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2.6: Thinking about life’s origins

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    There are at least three possible approaches to the study of life's origins. A religious (i.e., non-scientific) approach would likely postulate that life was created by a supernatural being. Different religious traditions differ as to the details of this event, but since the process is supernatural it cannot, by definition, be studied scientifically. Nevertheless, intelligent design creationists often claim that we can identify those aspects of life that could not possibly have been produced by natural processes, by which they mean various evolutionary and molecular mechanisms (we will discuss these processes throughout the book, and more specifically in the next chapter). It is important to consider whether these claims would, if true, force us to abandon a scientific approach to the world around us in general, and the origin and evolution of life in particular. Given the previously noted interconnectedness of the sciences, one might well ask whether a supernatural biology would not also call into question the validity of all scientific disciplines. For example the dating of fossils is based on geological and astrophysical (cosmological) evidence for the age of the Earth and the Universe, which themselves are based on physical and chemical observations and principles. A non-scientific biology would be incompatible with a scientific physics and chemistry. The lesson of history, however, is different. Predictions as to what is beyond the ability of science to explain have routinely been demonstrated by to be wrong, often only a few years after such predictions were made! This speak to the power of science and the technologies based on science; for example, would an intelligent design creationist try to synthesize human proteins in bacteria?

    Another type of explanation for the appearance of life on Earth, termed panspermia, assumes that advanced aliens brought (or left) life on Earth. Perhaps we owe our origins to casually discarded litter from these alien visitors. Unfortunately, the principles of general relativity, one of the best confirmed of all scientific theories, limit the speed of travel and given the size of the Universe, travelers from beyond the solar system seem unlikely, if not totally impossible. More to the point panspermia postpones but does not answer the question of how life began. Our alien visitors must have come from somewhere and panspermia does not explain where they came from. Given our current models for the history of the Universe and the Earth, understanding the origin of alien life is really no simpler than understanding the origin of life on Earth. On the other hand, if there is life on other planets or the moons in our solar system, and we can retrieve and analyze it, it would be extremely informative, particularly if it were found that this extra-terrestrial life originated independently from life on earth (rather than being transferred from Earth through various astronomical impact events).39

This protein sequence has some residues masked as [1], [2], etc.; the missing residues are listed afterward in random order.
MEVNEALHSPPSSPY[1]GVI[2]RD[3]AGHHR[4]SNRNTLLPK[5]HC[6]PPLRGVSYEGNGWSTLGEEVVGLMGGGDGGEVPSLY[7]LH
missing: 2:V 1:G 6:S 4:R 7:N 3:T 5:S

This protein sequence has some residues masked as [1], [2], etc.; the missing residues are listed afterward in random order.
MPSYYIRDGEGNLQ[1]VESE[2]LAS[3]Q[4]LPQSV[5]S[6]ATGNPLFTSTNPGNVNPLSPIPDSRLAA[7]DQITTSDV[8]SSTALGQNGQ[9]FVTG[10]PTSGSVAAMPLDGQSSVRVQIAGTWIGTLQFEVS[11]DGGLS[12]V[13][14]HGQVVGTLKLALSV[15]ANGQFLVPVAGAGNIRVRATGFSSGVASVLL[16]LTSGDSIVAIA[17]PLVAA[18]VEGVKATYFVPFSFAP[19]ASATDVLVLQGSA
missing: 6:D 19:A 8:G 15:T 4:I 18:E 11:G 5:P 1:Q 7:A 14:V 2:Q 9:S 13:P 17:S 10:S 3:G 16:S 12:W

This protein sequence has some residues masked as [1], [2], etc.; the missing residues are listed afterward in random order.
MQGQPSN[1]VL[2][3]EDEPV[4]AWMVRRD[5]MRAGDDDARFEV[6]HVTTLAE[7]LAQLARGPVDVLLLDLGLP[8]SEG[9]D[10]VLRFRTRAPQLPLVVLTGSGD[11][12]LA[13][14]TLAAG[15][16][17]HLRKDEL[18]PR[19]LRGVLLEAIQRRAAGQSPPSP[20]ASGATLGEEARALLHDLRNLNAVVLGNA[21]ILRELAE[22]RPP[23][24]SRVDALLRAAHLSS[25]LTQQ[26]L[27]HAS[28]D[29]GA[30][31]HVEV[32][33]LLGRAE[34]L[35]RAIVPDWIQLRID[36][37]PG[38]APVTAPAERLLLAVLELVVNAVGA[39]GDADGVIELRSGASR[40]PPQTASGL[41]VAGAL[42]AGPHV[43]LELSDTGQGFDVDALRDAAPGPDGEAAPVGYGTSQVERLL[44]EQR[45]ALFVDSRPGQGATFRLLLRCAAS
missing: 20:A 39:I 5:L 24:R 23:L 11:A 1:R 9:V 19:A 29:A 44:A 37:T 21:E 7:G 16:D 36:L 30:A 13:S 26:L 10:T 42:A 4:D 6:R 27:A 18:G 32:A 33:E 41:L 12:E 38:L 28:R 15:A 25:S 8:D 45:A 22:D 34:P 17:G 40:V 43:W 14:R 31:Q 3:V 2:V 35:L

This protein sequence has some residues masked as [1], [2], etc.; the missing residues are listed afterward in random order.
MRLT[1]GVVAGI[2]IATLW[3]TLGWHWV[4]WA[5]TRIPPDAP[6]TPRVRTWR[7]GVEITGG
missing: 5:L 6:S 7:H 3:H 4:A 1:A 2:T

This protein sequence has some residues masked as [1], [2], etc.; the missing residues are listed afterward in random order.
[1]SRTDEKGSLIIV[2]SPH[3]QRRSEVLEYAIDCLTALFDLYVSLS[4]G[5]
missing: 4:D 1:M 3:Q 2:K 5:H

Contributors and Attributions

    • Michael W. Klymkowsky (University of Colorado Boulder) and Melanie M. Cooper (Michigan State University) with significant contributions by Emina Begovic & some editorial assistance of Rebecca Klymkowsky.

    This page titled 2.6: Thinking about life’s origins is shared under a not declared license and was authored, remixed, and/or curated by Michael W. Klymkowsky and Melanie M. Cooper.

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